Approximately 23 persons in the United States reportedly got sick after consuming contaminated romaine lettuce earlier this year.
It is said that the persons, who are from 12 different states, were sickened by faecal bacteria traced to the lettuce.
Interestingly, the Food and Drug Administration (FDA) did not disclose the E. coli outbreak until after weeks after it occurred.
In a new release, FDA said: “The FDA and the U.S. Centers for Disease Control did not identify actionable information for consumers during this investigation. Additionally, when romaine lettuce was identified as the likely source of the outbreak, the available data at the time indicated that the outbreak was not ongoing and romaine lettuce eaten by sick people was past its shelf life and no longer available for sale.”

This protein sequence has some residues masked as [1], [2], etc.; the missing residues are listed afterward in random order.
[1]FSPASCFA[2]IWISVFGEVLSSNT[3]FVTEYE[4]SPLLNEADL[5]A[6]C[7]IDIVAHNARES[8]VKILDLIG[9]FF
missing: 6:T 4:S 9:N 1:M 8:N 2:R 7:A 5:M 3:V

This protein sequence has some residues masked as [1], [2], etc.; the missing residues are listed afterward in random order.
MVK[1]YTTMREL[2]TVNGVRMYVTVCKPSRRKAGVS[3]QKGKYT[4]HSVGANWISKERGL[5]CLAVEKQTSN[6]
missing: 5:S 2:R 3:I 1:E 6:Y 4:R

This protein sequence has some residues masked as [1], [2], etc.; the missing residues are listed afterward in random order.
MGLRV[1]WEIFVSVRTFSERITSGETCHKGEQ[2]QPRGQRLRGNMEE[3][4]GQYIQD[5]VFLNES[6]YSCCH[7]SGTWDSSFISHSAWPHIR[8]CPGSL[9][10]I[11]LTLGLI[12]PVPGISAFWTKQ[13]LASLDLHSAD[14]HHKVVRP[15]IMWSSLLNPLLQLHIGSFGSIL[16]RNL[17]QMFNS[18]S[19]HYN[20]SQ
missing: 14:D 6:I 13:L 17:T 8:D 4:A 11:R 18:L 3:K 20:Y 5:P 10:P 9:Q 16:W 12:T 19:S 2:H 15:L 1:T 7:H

It is believed that the illnesses occurred between mid-July and early September in California, Arizona, Florida, Georgia, Illinois, Maryland, North Carolina, Nevada, New York, Oregon, Pennsylvania and South Carolina.
Eleven persons were hospitalised as a result of the outbreak. However, no deaths were reported.
Sadly, this is not the first time there has been such an outbreak in the United States, as five people died and more 200 got sick last year as a result of a similar E. coli outbreak in several states.